12. Larry Eby says:

    I am on the board of the Creating Housing Coalition. I can’t speak for all the rest of the people on the board but as for myself I don’t see that we are trying to solve the problem of homelessness in Albany as much as simply providing affordable housing to the lower income people of our community. Some people may like living in big apartment houses and hotels. But there are many including probably some of you who have been writing about this who live in large houses with big yards. In this case we would have many people living in the space that you and I take up but with the advantage of having their own space. The community will be a true community with rules and the services that make living enjoyable. I have been involved in the issues of poverty and homelessness in Albany since the first homeless summit and this is one of the innovative approaches to help make life enjoyable for people who otherwise are relegated to the homeless shelters or the streets. I invite you to join us in this endeavor.

  13. Bertrand Guptill says:

    The term is UNHOUSED, not Homeless. The stereotyped, stigma of homeless, druggy street people, does not apply to the Creating Housing Coalition’s “Hub City Village” project. “What does a single human being do if they lose their job and cannot afford housing?” Parents of minor children have some help available, but singles, do not!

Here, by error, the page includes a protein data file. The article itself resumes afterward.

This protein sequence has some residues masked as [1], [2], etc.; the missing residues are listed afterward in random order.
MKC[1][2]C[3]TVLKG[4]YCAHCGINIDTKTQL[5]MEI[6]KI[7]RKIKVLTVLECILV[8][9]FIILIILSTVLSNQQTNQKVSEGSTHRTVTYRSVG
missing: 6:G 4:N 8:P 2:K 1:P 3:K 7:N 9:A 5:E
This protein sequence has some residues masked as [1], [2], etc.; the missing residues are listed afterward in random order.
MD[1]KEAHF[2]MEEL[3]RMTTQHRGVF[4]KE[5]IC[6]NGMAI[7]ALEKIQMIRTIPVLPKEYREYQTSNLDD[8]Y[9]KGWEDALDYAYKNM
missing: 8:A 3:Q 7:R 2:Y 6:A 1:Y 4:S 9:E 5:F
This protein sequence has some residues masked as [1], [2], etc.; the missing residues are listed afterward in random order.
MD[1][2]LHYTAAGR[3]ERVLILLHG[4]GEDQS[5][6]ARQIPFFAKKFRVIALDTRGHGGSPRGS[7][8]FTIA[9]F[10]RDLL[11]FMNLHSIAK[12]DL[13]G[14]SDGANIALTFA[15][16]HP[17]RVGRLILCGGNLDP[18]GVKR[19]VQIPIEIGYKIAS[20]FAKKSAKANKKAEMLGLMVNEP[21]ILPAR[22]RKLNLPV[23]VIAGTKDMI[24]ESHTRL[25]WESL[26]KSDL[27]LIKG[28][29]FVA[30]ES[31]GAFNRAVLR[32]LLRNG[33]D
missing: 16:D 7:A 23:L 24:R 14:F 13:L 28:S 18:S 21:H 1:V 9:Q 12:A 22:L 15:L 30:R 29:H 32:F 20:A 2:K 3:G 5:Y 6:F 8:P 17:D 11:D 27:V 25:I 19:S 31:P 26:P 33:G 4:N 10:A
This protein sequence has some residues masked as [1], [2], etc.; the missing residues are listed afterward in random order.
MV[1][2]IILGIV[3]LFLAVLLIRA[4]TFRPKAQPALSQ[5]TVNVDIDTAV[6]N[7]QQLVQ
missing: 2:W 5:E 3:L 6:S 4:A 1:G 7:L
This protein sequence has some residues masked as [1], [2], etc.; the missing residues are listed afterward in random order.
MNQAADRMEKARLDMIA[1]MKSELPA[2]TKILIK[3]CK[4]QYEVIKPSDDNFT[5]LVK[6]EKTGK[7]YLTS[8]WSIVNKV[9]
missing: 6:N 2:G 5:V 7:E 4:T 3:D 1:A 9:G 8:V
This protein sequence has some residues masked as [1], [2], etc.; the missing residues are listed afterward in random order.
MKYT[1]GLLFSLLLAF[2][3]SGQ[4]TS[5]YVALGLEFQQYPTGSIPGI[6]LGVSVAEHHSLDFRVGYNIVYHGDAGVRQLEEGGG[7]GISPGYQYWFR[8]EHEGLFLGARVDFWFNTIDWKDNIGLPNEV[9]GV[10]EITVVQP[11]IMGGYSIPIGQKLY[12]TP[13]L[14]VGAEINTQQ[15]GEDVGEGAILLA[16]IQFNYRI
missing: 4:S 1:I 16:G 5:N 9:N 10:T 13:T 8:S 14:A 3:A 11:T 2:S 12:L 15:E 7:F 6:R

A conversation at the First Christian Church led to the formation of the nonsectarian Creative Housing Coalition. ( CHC) Habitat for Humanity provided meeting space and valuable counsel. We researched all the tiny homes alternatives and came up with the “Hub City Village” project. Property acquisition is our next step, We have substantial funds thanks to enlightened donors. We of course will need more donations. The Hazel Wood Park location is virtually perfect given its size and close in location and the fact that the City has no desire to keep it. It is bordered by a gravel pit, roads, a small parking lot and 6 or 7 tidy, relativity small, well maintained private homes.